Some of the limits of this study are related to the recruitment period spanning over 7 years (from 2011 to 2017) during which small variations in laboratory techniques might have impacted on the final reproductive outcome.

Therefore, a post hoc study was implemented to compare different reproductive outcomes over the period 2011–2017. Indeed, in the latest years of this retrospective analysis a larger use of mNC-FET vs. pure NC-FET or AR-FET was chosen in daily clinical practice at our Center due to the more favorable outcomes observed in a preliminary analysis carried out on a partial dataset.

Post hoc univariate and multivariate analysis for prognostic factors for LBR showed a statistical significantly relation only for female age, AMH and mNC-FET in comparison with NC-FET, but not with AR-FET.

A further post hoc data analysis may be useful to verify if the three different population groups differed for other prognostic factors not considered in the study. However, the use of multivariate post hoc analyses could be a more confounding factor reducing the evidence even of large real-world data (44).

To conclude, a prospective randomized study should be carried out to corroborate the data presented here and propose mNC as the best replacement protocol during FET cycles.

Data Availability Statement

The datasets for this study can be found in the Humanitas repository. Due to our internal policy, no raw data are available for external use. The datasets generated for this study are available on request to the corresponding author.

Ethics Statement

The studies involving human participants were reviewed and approved by Humanitas Ethic Board. The patients/participants provided their written informed consent to participate in this study.

Author Contributions

PL designed the project, collected data, and drafted the manuscript. FC, RD, VC, CR, AB, AS, and EA collected clinical data. EM analyzed clinical data and performed the statistical analysis. PP revised the manuscript. All authors participated to final manuscript.

Conflict of Interest

The authors declare that the research was conducted in the absence of any commercial or financial relationships that could be construed as a potential conflict of interest.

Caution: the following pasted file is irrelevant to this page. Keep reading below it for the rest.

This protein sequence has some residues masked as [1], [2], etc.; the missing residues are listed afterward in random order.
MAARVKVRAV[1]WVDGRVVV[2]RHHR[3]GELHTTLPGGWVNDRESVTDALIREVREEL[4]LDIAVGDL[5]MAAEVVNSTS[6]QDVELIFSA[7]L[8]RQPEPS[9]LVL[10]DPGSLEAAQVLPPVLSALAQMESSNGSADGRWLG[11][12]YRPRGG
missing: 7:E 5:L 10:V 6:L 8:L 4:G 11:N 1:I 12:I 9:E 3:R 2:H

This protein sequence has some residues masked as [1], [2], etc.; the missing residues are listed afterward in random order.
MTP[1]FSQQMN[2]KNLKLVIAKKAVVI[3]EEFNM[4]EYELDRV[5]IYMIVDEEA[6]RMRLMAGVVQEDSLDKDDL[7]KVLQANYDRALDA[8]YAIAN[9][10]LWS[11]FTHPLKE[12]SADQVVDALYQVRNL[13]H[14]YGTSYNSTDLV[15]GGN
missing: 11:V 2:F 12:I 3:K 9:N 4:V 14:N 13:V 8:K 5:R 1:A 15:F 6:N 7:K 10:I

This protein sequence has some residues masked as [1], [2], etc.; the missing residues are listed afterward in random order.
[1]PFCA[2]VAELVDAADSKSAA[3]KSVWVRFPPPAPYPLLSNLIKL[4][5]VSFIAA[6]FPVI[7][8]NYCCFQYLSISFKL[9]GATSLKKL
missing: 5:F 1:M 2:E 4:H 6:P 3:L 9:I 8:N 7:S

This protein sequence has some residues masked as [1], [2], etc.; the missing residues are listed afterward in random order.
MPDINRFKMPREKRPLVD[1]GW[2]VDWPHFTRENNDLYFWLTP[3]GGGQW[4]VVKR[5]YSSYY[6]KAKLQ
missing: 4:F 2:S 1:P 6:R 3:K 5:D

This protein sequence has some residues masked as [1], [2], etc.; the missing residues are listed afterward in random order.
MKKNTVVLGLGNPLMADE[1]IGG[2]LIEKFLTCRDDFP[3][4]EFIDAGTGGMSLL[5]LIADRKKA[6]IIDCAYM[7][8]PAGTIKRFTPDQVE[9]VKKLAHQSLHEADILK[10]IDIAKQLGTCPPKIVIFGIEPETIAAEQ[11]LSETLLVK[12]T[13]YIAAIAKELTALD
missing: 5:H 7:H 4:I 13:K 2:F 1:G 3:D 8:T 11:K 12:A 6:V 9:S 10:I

Acknowledgments

We would like to thank all the embryologists and gynecologists working at the Humanitas Fertility Center, Rozzano, Milan, Italy.

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Keywords: blastocyst warming, endometrial preparation, clinical pregnancy rate, live birth rate, endometrial receptivity

Citation: Levi Setti PE, Cirillo F, De Cesare R, Morenghi E, Canevisio V, Ronchetti C, Baggiani A, Smeraldi A, Albani E and Patrizio P (2020) Seven Years of Vitrified Blastocyst Transfers: Comparison of 3 Preparation Protocols at a Single ART Center. Front. Endocrinol. 11:346. doi: 10.3389/fendo.2020.00346

Received: 27 January 2020; Accepted: 04 May 2020;
Published: 29 May 2020.

Edited by:

Carlo Alviggi, University of Naples Federico II, Italy

Reviewed by:

Ljiljana Marina, University of Belgrade, Serbia
Alessandro Conforti, University of Naples Federico II, Italy

Copyright © 2020 Levi Setti, Cirillo, De Cesare, Morenghi, Canevisio, Ronchetti, Baggiani, Smeraldi, Albani and Patrizio. This is an open-access article distributed under the terms of the Creative Commons Attribution License (CC BY). The use, distribution or reproduction in other forums is permitted, provided the original author(s) and the copyright owner(s) are credited and that the original publication in this journal is cited, in accordance with accepted academic practice. No use, distribution or reproduction is permitted which does not comply with these terms.

*Correspondence: Paolo Emanuele Levi Setti, paolo.levi_setti@humanitas.it